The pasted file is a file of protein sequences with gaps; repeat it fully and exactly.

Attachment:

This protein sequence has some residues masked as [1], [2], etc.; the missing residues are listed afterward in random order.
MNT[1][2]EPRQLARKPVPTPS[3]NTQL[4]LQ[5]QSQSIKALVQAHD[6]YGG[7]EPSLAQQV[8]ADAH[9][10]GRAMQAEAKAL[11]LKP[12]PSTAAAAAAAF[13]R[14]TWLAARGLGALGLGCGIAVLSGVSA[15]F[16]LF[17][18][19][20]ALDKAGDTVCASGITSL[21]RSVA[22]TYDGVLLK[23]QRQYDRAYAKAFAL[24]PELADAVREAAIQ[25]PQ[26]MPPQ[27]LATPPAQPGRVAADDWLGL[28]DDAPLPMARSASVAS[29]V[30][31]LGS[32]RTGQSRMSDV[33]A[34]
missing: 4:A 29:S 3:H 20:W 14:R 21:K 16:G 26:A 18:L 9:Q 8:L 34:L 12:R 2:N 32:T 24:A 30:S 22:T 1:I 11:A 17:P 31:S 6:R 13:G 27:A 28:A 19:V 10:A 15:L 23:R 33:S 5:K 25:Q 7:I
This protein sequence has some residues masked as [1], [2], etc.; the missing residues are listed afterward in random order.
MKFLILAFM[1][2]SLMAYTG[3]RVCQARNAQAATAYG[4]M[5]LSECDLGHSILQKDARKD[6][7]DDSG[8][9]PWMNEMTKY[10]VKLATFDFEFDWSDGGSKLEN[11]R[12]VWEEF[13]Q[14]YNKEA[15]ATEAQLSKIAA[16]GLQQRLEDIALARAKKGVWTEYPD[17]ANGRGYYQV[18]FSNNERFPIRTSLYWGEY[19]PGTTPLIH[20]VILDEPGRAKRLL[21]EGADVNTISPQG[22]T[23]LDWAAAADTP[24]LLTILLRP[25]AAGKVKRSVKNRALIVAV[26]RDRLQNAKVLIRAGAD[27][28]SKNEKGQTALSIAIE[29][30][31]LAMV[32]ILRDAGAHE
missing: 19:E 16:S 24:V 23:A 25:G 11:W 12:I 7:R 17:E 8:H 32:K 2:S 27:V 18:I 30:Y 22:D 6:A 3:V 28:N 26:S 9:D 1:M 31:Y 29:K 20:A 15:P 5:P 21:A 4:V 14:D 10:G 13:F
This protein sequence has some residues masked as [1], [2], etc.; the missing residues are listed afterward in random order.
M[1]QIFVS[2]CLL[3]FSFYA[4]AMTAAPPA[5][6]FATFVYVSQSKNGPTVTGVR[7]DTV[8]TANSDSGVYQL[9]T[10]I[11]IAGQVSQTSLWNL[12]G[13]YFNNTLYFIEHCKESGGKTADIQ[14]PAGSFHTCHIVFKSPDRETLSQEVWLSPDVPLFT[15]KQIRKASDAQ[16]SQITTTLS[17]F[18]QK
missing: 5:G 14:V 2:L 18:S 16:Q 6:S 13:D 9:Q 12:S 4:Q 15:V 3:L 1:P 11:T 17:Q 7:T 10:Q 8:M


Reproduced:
This protein sequence has some residues masked as [1], [2], etc.; the missing residues are listed afterward in random order.
MNT[1][2]EPRQLARKPVPTPS[3]NTQL[4]LQ[5]QSQSIKALVQAHD[6]YGG[7]EPSLAQQV[8]ADAH[9][10]GRAMQAEAKAL[11]LKP[12]PSTAAAAAAAF[13]R[14]TWLAARGLGALGLGCGIAVLSGVSA[15]F[16]LF[17][18][19][20]ALDKAGDTVCASGITSL[21]RSVA[22]TYDGVLLK[23]QRQYDRAYAKAFAL[24]PELADAVREAAIQ[25]PQ[26]MPPQ[27]LATPPAQPGRVAADDWLGL[28]DDAPLPMARSASVAS[29]V[30][31]LGS[32]RTGQSRMSDV[33]A[34]
missing: 4:A 29:S 3:H 20:W 14:R 21:K 16:G 26:A 18:L 9:Q 8:L 34:L 12:R 2:N 32:T 24:A 30:S 22:T 1:I 11:A 17:P 31:S 6:R 13:G 27:A 28:A 19:V 10:A 15:L 23:R 33:S 5:K 25:Q 7:I
This protein sequence has some residues masked as [1], [2], etc.; the missing residues are listed afterward in random order.
MKFLILAFM[1][2]SLMAYTG[3]RVCQARNAQAATAYG[4]M[5]LSECDLGHSILQKDARKD[6][7]DDSG[8][9]PWMNEMTKY[10]VKLATFDFEFDWSDGGSKLEN[11]R[12]VWEEF[13]Q[14]YNKEA[15]ATEAQLSKIAA[16]GLQQRLEDIALARAKKGVWTEYPD[17]ANGRGYYQV[18]FSNNERFPIRTSLYWGEY[19]PGTTPLIH[20]VILDEPGRAKRLL[21]EGADVNTISPQG[22]T[23]LDWAAAADTP[24]LLTILLRP[25]AAGKVKRSVKNRALIVAV[26]RDRLQNAKVLIRAGAD[27][28]SKNEKGQTALSIAIE[29][30][31]LAMV[32]ILRDAGAHE
missing: 19:E 16:S 24:V 23:A 25:G 11:W 12:I 7:R 17:E 8:H 32:K 2:S 27:V 18:I 30:Y 22:D 6:A 3:V 28:N 26:S 9:D 1:M 31:Y 29:K 20:A 15:P 5:P 21:A 4:V 14:D 10:G 13:F
This protein sequence has some residues masked as [1], [2], etc.; the missing residues are listed afterward in random order.
M[1]QIFVS[2]CLL[3]FSFYA[4]AMTAAPPA[5][6]FATFVYVSQSKNGPTVTGVR[7]DTV[8]TANSDSGVYQL[9]T[10]I[11]IAGQVSQTSLWNL[12]G[13]YFNNTLYFIEHCKESGGKTADIQ[14]PAGSFHTCHIVFKSPDRETLSQEVWLSPDVPLFT[15]KQIRKASDAQ[16]SQITTTLS[17]F[18]QK
missing: 5:G 14:V 2:L 18:S 16:Q 6:S 13:D 9:Q 12:S 4:Q 15:V 3:L 1:P 11:T 17:Q 7:T 10:Q 8:M